The site has plenty of restored buildings, in addition to the beginning of a 100-kilometer Sakbej (or Sacbé, “white road” in Maya) that used to connect Yaxunah to Cobá (imagine how important it used to be!). You’ll find what seems to have been an observatory (the design gives it away), multiple buildings, a market, a small ball game court, a huge acropolis, and a palace where you’ll be able to take a close look at Maya reliefs.


Imagine being able to explore this city by moonlight under the stars: amazing. The best part is you actually can; ask and book in advance. 


Cenote Lol-Ha - Yaxunah

Lol-Ha (water flower) cenote

This open cenote awaits a block away from the Parador. It’s easy to get in, but more challenging to get out of, since you have to do it from the water. The entrance is guarded by a group of teenagers, and the fee is about $100 pesos per person. Does it have bathrooms? No, nor does it have changing areas, but you can use the bathrooms at the Parador Turístico. 


A Milpa, behind the scenes

It’s officially called “Inmersión al Maiz” (corn immersion). In this experience, you’ll learn how one of the most important staples of the Maya (and Mexican, really) diet. Here, you’ll visit a family Milpa. 


The tour covers everything it takes to get an ear of corn in a sustainable Milpa. Here you’ll discover everything from the cleaning, sowing, and harvesting, to external factors that can affect the Milpa, such as pests and climate change. Unlike more traditional Milperos, this family doesn’t burn the plants at the end of the cycle but uses them as fertilizer. To find out why you’ll have to take the tour.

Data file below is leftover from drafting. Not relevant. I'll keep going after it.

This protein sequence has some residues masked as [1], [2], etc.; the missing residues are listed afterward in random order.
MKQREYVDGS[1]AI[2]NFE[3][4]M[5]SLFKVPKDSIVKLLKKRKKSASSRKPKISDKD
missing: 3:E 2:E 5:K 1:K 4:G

You’ll also be able to try eight or so traditional drinks served in Jícaras, such as Pozole (a Maya offering to the gods) and Atole (traditional in Janal Pixan, or day of the dead altars), both made with corn. 


Hours: 9 am – 3 pm (2 to 2:30 hours)

Price: Depending on the number of participants, min. 2, max. 10 per group


Handcraft workshop

I’m telling you Yaxunah has it all, including a workshop focusing on traditional hammocks and the different techniques used to weave them. This popular handcraft is known to be the bed of every Yucateco, and here’s no exception. Are you interested in weaving one? Along with the group Káanbal Kuxtal, you can give it a shot. As a side note, this project’s profits are destined for local teenagers’ education. There’s also a workshop to learn the basics of horn handcrafts.


Hours: 10 am – 1 pm and 3 – 7 pm 

Price by the number of participants, min. 2, max. 10 per group


WhatsApp: 985 114 0808
FB: Parador Turístico Yaxunah



Editorial by Olivia Camarena Cervera
Yucatecan communicologist. Your favorite Assistant Editor. Writer, blogger, and bookstagrammer in her spare time. She also experiments with TikTok.



Photography by Olivia Camarena Cervera and Yucatán Today for use in Yucatán Today.